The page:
Thursday 27 October 2016

Serena in vogue again with slam cover shot in her sights

Oliver Brown

Published 06/07/2016 | 02:30

Williams: “One thing I have learnt this year is just to focus on my match.” Photo: John Walton/PA Wire.
Williams: “One thing I have learnt this year is just to focus on my match.” Photo: John Walton/PA Wire.

Usually Anna Wintour plants herself firmly in Roger Federer's corner, but yesterday the editor of 'Vogue' decided to savour the more bludgeoning aesthetic of a Serena Williams masterclass.

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Perched in the players' box besides Patrick Mouratoglou, Williams' coach, she watched with customary inscrutability as the world No 1 swept aside Russia's Anastasia Pavlyuchenkova en route to her 10th Wimbledon semi-final.

Come Saturday, Wintour could make Serena (right) a cover-star once more, should she join sister Venus in their fifth Wimbledon ladies' final together.

The sub-plots are tantalising: a potential 22nd grand slam triumph for Serena, to draw her level with Steffi Graf, or a sixth triumph for Venus on these lawns to emulate her sister.

On this evidence, the younger Williams should be made a heavy favourite after another unanswerable grass-court clinic to prove that her powers show no sign of waning.

Williams subdued a slippery adversary in Pavlyuchenkova, who had dropped only one set prior to this encounter, breaking at pivotal moments in both sets to prevail 6-4, 6-4.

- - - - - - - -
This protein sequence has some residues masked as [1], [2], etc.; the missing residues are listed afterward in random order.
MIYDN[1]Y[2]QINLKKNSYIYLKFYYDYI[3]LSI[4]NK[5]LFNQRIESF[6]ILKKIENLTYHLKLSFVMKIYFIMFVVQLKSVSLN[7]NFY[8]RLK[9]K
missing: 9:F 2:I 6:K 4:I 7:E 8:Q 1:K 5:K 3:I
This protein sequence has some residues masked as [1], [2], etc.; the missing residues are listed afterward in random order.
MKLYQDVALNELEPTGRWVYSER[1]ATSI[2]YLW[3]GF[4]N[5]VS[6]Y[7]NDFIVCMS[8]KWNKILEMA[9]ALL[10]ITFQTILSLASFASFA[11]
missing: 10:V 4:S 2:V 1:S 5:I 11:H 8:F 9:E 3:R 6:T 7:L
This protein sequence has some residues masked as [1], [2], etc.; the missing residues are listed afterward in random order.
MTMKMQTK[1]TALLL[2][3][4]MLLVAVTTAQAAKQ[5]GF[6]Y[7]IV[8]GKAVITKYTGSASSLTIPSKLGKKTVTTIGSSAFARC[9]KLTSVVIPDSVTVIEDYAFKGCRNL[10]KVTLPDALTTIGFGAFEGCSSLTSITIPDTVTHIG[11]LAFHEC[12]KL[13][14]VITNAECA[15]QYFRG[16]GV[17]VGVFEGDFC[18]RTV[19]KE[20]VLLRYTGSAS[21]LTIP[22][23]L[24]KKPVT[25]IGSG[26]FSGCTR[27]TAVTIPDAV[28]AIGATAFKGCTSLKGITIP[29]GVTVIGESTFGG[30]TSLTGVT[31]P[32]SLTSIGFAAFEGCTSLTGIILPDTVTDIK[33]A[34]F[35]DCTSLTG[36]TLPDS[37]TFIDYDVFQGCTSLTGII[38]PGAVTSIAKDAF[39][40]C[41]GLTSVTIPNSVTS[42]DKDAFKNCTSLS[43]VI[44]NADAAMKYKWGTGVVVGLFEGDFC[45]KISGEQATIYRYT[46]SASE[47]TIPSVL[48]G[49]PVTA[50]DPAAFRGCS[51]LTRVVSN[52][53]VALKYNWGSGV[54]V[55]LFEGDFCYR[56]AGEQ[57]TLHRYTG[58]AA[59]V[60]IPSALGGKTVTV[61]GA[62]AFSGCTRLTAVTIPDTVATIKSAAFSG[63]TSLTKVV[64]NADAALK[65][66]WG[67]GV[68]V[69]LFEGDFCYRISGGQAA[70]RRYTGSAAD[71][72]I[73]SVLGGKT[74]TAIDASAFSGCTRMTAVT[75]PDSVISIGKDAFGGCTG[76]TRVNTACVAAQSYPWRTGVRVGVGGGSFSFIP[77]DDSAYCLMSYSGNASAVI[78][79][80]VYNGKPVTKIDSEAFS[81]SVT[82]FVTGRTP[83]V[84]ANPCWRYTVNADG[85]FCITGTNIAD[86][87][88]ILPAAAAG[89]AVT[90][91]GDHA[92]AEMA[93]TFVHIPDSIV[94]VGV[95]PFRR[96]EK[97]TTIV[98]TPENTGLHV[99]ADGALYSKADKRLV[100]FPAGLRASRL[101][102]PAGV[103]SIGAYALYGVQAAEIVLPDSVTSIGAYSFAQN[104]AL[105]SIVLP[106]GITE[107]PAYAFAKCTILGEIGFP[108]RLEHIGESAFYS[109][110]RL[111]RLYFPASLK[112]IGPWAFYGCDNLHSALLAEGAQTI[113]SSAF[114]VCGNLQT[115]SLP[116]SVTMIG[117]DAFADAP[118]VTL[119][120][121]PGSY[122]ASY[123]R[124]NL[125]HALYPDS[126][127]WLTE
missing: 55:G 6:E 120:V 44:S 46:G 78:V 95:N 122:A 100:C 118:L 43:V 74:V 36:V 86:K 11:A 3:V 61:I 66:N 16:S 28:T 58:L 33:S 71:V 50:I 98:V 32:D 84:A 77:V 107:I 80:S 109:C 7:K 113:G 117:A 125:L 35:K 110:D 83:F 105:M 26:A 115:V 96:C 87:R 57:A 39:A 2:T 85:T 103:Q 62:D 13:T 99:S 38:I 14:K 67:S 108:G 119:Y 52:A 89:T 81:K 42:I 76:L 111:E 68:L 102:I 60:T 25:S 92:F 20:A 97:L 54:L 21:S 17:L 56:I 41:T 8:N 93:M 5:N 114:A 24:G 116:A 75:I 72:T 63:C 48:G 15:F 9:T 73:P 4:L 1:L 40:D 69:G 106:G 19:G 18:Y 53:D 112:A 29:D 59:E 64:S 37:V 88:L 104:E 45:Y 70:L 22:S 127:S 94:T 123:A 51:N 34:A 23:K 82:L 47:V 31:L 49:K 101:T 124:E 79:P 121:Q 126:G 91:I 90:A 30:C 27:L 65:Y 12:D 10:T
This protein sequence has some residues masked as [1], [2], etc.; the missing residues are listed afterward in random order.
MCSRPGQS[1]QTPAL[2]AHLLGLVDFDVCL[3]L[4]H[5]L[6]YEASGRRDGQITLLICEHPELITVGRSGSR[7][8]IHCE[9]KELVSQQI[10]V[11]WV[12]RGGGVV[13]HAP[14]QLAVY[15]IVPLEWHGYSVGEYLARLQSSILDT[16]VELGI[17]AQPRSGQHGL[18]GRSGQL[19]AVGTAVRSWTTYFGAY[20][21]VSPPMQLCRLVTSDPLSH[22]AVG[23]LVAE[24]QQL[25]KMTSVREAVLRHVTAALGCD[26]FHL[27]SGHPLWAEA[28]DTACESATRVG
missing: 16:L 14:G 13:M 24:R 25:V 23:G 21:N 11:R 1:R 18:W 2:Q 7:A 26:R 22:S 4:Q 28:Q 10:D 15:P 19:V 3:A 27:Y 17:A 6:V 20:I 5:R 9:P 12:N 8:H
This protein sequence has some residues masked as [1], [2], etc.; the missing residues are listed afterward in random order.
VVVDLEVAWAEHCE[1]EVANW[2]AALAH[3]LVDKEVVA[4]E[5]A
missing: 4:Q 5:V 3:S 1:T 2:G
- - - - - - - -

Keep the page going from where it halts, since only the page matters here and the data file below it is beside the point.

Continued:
Even at the age of 34, her willpower remains as potent as her blunderbuss serve.

"One thing I have learnt this year is just to focus on my match," said Williams, still sore at the upset of losing both this season's major finals to date.

"I'm excited to be able to get through. I want Venus to win this so badly but only if I am not in the final. I'm just trying to win my match - I had a tough opponent today and have a tough semi-final."

In this latest dismantling, she faced not a single break point, while winning a remarkable 90 per cent of points off her first serve.

Nobody can live with this level of dominance, least of all Pavlyuchenkova, who had plenty of pluck but none of the weapons to give herself a fighting chance.

A break to love in the first set, rounded off by a dolly of a second serve that Williams returned with a ferocity to send the ball into the next postal district, was a telling illustration of the gulf in class between the two.

Ever since she dropped a set to fellow American Christina McHale in the second round, Williams has played like a woman possessed.

Her serve is widely acclaimed as the greatest glory the women's game has seen and she has used it to pulverise three opponents in succession.

There is an admirable resilience about how she has hauled herself back from missing out on a calendar grand slam by a slender fraction last year, redoubling her efforts to reach Graf's landmark.

By the time she is finished, both Graf and Margaret Court, who still stands clear of the pack with 24 major singles titles, are likely to have been passed.

The coup de grace in this match was apt: a vicious ace down the middle that swerved out of Pavyluchenkova's reach.

"She was mentally there from the first point to the last," the Russian said."She served amazingly. I didn't have many chances at all." (© Daily Telegraph, London)

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